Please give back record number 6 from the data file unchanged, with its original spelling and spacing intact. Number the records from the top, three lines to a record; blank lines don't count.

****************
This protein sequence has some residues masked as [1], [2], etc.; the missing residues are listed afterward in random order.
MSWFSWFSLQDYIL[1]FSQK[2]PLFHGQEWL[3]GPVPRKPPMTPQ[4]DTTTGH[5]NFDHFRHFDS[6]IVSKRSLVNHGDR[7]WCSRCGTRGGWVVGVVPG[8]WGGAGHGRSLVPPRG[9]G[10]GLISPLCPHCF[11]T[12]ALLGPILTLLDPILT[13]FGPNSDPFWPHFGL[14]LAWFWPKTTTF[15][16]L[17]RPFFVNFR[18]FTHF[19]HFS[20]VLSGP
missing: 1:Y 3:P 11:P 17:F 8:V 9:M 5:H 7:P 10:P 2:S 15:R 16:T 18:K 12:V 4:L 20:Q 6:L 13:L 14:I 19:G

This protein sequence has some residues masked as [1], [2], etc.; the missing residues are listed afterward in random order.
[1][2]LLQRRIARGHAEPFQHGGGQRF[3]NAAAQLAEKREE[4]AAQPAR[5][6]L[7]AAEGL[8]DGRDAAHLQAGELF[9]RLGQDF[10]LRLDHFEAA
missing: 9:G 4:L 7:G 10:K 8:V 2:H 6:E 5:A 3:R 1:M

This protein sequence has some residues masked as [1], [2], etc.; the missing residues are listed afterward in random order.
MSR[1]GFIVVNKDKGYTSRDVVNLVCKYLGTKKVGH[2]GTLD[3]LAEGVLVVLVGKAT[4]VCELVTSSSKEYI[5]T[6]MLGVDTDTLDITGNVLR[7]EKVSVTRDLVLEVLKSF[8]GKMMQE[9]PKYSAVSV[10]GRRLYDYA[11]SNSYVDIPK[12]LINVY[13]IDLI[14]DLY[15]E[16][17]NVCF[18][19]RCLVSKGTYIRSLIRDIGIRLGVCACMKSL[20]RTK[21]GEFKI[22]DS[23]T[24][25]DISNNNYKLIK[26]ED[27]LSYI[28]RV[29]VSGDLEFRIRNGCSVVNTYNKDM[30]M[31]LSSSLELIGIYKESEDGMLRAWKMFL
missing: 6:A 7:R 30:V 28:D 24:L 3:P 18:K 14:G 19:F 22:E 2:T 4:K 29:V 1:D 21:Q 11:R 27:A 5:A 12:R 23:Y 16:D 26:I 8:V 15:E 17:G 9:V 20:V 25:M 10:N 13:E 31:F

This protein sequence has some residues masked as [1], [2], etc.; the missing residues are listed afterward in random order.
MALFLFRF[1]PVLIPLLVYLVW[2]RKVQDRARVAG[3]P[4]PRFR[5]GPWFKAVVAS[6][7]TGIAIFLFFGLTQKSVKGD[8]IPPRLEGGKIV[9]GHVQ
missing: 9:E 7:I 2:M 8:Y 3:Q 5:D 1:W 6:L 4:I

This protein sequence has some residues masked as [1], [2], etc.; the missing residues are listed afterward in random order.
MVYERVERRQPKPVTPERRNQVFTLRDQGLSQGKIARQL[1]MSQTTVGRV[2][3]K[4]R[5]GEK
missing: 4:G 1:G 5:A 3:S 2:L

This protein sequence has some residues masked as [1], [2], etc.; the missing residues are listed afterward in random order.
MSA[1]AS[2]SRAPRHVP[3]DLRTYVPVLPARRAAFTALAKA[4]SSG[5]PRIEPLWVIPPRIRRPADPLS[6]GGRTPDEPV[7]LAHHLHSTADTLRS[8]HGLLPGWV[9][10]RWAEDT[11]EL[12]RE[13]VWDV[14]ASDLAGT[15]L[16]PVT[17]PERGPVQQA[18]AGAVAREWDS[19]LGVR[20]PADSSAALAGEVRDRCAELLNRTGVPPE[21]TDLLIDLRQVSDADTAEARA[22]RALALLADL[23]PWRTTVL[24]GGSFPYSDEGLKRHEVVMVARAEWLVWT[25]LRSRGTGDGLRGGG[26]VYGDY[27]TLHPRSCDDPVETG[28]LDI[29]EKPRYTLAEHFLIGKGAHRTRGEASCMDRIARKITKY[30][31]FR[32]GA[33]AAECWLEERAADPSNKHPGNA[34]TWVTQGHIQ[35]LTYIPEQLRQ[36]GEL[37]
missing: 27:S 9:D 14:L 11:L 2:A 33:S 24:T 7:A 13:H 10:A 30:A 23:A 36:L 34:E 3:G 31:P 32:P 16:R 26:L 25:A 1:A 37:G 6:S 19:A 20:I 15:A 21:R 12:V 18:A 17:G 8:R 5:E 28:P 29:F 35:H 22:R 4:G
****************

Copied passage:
This protein sequence has some residues masked as [1], [2], etc.; the missing residues are listed afterward in random order.
MSA[1]AS[2]SRAPRHVP[3]DLRTYVPVLPARRAAFTALAKA[4]SSG[5]PRIEPLWVIPPRIRRPADPLS[6]GGRTPDEPV[7]LAHHLHSTADTLRS[8]HGLLPGWV[9][10]RWAEDT[11]EL[12]RE[13]VWDV[14]ASDLAGT[15]L[16]PVT[17]PERGPVQQA[18]AGAVAREWDS[19]LGVR[20]PADSSAALAGEVRDRCAELLNRTGVPPE[21]TDLLIDLRQVSDADTAEARA[22]RALALLADL[23]PWRTTVL[24]GGSFPYSDEGLKRHEVVMVARAEWLVWT[25]LRSRGTGDGLRGGG[26]VYGDY[27]TLHPRSCDDPVETG[28]LDI[29]EKPRYTLAEHFLIGKGAHRTRGEASCMDRIARKITKY[30][31]FR[32]GA[33]AAECWLEERAADPSNKHPGNA[34]TWVTQGHIQ[35]LTYIPEQLRQ[36]GEL[37]
missing: 27:S 9:D 14:L 11:L 2:A 33:S 24:T 7:A 13:H 10:A 30:A 23:A 36:L 34:E 3:G 31:P 32:P 16:R 26:L 25:A 1:A 37:G 6:S 19:A 20:I 15:A 21:R 12:V 18:A 17:G 8:R 5:E 28:P 29:F 35:H 22:R 4:G